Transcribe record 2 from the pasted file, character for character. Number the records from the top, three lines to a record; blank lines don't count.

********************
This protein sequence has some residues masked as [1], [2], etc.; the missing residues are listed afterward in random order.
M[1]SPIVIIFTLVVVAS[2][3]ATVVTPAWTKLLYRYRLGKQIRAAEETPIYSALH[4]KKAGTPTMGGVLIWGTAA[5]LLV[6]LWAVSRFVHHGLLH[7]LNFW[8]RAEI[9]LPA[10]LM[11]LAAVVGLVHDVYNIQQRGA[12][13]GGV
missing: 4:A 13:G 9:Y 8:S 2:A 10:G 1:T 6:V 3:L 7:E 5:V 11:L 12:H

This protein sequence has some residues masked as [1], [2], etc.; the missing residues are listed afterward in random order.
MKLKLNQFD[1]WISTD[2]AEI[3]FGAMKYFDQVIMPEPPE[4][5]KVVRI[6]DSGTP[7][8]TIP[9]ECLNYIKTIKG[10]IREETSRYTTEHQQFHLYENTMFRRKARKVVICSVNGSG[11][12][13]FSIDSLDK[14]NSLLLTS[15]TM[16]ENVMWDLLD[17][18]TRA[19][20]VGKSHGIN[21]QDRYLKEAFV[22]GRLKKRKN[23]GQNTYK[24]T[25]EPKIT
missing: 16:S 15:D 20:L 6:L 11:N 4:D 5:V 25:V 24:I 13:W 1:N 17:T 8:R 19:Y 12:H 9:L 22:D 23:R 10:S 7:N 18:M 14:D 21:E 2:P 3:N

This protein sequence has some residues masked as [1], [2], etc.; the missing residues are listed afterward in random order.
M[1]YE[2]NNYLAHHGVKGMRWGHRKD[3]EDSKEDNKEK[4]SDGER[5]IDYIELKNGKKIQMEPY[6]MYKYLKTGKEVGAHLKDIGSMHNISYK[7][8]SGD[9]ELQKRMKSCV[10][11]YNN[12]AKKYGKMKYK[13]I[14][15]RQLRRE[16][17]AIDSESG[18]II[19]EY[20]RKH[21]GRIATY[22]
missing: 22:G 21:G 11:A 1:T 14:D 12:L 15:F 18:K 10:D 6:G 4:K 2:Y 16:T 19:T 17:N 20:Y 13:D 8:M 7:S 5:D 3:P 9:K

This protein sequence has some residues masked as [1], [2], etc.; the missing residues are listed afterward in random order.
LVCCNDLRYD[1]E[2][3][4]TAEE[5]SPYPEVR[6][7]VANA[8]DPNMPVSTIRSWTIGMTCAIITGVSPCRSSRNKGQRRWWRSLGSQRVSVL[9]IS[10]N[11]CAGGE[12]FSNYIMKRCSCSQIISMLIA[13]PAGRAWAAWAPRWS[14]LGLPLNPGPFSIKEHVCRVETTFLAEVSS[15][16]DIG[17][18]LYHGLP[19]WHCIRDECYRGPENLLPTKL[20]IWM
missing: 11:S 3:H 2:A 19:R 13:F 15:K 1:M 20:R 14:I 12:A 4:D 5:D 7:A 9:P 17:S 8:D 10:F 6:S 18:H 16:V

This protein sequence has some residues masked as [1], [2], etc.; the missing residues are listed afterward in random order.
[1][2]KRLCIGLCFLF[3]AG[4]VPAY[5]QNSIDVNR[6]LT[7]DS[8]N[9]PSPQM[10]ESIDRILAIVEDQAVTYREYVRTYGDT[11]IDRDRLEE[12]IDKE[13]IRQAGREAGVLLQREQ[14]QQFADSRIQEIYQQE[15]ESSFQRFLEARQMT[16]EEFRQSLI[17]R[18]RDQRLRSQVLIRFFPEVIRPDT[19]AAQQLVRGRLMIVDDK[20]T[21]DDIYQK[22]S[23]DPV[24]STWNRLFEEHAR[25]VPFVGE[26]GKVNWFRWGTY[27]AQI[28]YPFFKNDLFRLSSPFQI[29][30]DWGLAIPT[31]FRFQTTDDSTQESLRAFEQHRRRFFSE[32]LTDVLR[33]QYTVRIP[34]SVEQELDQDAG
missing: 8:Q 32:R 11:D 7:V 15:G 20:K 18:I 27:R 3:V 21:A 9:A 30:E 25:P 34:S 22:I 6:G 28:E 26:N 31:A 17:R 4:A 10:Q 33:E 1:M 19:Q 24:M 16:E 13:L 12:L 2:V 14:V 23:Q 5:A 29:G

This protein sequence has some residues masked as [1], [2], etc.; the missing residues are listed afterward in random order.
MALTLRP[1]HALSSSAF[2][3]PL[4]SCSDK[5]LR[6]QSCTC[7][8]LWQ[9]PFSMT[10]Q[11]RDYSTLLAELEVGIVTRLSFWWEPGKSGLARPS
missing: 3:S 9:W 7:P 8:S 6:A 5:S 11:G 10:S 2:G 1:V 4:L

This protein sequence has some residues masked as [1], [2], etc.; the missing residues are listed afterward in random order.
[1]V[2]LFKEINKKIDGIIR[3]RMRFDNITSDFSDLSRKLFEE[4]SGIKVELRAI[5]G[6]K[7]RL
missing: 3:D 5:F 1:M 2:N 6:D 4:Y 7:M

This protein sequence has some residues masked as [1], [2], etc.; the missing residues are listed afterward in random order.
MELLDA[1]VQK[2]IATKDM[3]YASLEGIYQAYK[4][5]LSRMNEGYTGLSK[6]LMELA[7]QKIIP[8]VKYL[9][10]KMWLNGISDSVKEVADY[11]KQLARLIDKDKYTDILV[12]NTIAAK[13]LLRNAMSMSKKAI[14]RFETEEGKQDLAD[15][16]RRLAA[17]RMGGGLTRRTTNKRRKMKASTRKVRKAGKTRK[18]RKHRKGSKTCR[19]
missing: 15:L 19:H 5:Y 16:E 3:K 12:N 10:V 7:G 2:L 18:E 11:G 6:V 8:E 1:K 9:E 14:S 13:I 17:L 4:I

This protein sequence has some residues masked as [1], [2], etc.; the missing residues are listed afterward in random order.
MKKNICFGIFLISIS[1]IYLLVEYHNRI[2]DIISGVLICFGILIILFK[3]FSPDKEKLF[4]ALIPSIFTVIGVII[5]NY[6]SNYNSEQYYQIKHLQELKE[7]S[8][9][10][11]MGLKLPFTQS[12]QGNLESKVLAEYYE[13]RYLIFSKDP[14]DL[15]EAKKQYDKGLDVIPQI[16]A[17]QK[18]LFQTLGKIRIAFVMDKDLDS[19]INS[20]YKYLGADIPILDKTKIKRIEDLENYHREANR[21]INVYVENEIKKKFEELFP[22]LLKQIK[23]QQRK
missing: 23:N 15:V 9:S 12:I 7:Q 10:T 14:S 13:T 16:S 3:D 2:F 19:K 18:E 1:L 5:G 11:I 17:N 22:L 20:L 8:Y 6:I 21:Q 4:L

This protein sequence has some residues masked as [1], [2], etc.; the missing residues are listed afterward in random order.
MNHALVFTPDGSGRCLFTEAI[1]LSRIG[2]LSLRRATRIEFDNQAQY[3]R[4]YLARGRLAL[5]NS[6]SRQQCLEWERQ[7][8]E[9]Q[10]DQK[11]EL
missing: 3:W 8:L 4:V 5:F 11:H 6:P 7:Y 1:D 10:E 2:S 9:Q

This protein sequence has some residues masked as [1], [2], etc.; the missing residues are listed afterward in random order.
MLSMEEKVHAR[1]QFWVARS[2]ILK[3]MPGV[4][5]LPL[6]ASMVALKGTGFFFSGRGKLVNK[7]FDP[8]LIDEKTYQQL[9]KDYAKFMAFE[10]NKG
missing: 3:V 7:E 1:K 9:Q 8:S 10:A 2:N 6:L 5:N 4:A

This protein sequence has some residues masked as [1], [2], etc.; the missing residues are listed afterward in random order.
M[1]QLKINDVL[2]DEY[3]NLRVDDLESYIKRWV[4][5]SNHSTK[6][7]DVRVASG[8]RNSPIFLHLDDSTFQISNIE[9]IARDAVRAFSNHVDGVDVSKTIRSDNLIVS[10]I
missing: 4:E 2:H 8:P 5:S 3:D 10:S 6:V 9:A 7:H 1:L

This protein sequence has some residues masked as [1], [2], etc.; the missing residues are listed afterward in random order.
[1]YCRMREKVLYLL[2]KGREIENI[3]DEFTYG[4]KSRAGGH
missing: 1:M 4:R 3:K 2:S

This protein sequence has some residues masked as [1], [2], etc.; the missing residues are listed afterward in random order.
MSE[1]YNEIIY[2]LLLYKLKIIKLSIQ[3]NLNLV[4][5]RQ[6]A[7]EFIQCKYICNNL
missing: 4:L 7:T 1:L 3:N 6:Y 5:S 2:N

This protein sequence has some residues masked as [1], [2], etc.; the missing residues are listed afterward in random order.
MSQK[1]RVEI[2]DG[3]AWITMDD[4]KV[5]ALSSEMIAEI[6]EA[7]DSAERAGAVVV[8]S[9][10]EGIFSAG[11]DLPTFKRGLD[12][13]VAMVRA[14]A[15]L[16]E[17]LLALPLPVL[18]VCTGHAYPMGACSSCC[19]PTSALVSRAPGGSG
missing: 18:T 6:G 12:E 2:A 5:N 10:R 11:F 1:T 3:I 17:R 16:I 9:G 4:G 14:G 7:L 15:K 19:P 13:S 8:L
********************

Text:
This protein sequence has some residues masked as [1], [2], etc.; the missing residues are listed afterward in random order.
MKLKLNQFD[1]WISTD[2]AEI[3]FGAMKYFDQVIMPEPPE[4][5]KVVRI[6]DSGTP[7][8]TIP[9]ECLNYIKTIKG[10]IREETSRYTTEHQQFHLYENTMFRRKARKVVICSVNGSG[11][12][13]FSIDSLDK[14]NSLLLTS[15]TM[16]ENVMWDLLD[17][18]TRA[19][20]VGKSHGIN[21]QDRYLKEAFV[22]GRLKKRKN[23]GQNTYK[24]T[25]EPKIT
missing: 16:S 15:D 20:L 6:L 11:N 4:D 5:V 25:V 24:I 13:W 1:N 17:T 8:R 19:Y 12:H 9:L 22:D 23:R 10:S 7:N 18:M 14:D 21:E 2:P 3:N